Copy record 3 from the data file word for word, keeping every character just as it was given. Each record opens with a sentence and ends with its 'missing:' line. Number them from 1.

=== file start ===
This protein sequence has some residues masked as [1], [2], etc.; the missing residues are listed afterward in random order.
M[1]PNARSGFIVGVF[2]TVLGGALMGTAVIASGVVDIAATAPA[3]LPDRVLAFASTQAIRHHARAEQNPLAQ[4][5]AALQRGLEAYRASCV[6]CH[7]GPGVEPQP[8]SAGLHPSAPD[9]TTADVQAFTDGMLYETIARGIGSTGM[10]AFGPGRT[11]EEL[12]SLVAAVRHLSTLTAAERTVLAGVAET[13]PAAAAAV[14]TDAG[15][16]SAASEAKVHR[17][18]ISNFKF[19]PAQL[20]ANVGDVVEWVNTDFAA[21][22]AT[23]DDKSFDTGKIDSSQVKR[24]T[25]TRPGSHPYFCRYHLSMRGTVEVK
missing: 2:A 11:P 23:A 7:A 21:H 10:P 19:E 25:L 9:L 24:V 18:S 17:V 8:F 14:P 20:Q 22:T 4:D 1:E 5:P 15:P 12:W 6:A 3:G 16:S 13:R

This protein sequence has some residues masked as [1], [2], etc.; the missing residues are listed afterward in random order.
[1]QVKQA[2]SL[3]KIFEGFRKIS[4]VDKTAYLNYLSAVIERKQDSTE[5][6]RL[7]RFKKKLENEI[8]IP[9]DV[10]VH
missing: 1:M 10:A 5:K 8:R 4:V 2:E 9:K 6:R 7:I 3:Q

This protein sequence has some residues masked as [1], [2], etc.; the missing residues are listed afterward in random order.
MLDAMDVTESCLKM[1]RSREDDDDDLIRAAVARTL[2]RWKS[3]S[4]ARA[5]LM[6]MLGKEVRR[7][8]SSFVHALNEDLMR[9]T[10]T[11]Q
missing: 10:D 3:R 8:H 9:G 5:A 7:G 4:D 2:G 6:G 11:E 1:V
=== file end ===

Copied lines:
This protein sequence has some residues masked as [1], [2], etc.; the missing residues are listed afterward in random order.
MLDAMDVTESCLKM[1]RSREDDDDDLIRAAVARTL[2]RWKS[3]S[4]ARA[5]LM[6]MLGKEVRR[7][8]SSFVHALNEDLMR[9]T[10]T[11]Q
missing: 10:D 3:R 8:H 9:G 5:A 7:G 4:D 2:G 6:G 11:E 1:V